Elizabeth Reinach’s Tom – the Cat is a book of Shakespearean sonnets about a speaker’s pet cat, Tom.
The sonnets are written from the point of view of a man exploring aspects of Tom’s life, from the time he obtained him when he was a kitten, to Tom’s demise when he was 17. Tom is an intact male, and the verses Reinach writes about him are sometimes rueful, sometimes affectionate, and sometimes sardonic. (“Tom shows a taste for Decartes’s [sic] philosophy/ ‘I miaow, therefore I destroy. Cat I am.’”) The author, however, seldom indulges in sentimentality, for Tom’s life, as stated on the book’s back cover, “is the antithesis of love and heroism.”
Each poem begins with a line from one of Shakespeare’s sonnets, which serves as a point of departure for the speaker’s own reflections. For instance, the first line of Shakespeare’s 27th sonnet—“Weary with toil, I haste me to my bed”—gives the speaker occasion to describe Tom’s under-the-sheet attacks. “He ambushed [my wife] and bit her heel.” Among other topics the author covers are a cat fight, Tom’s mouse hunting and amorous liaisons with other cats. Some of the poems are illustrated with gently humorous black-and-white drawings by Brian Rivera.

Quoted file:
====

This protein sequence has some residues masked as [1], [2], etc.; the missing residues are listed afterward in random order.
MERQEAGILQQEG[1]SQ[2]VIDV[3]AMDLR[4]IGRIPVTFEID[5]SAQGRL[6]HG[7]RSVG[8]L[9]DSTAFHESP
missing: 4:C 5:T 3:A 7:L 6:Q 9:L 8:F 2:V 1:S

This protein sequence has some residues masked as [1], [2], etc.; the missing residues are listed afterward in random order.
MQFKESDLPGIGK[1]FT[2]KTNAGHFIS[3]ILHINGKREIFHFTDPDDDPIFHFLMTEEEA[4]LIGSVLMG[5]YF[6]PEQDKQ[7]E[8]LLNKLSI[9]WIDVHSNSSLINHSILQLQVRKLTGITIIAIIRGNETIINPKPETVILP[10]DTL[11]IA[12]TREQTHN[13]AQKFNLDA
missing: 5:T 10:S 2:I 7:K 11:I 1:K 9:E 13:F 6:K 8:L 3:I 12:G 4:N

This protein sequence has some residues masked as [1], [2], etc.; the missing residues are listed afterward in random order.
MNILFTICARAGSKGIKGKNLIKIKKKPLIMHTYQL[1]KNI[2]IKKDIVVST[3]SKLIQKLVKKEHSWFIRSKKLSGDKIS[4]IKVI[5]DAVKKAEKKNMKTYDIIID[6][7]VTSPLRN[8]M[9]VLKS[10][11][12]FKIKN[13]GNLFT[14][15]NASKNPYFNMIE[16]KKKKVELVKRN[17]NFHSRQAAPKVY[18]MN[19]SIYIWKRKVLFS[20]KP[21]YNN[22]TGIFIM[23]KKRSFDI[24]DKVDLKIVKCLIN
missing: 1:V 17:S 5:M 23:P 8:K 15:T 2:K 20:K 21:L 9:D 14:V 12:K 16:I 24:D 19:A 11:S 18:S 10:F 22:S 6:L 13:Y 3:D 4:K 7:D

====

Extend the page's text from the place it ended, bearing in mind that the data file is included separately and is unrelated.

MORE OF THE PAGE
Reinach is apt in supplying details from Tom’s life, from a description of him “wriggling through grass and fern,” to his after-hunt “mouth of clown, crammed with his prey.” Sometimes, however, the structure of the sonnet leads her to stretch for rhymes. For example, to rhyme with street, she declares, improbably, that “Tom is the hero whom the Queen will meet.” In placing a value on “Tom’s gifts and food,” she concludes: “The returns were poor. I nearly sued.”
The sonnets don’t have the consistent vivid and gem-cut language to sustain readers through 33 sonnets about a cat. Still, feline fans may find moments of enjoyment in these pages.
Also available in hardcover and ebook.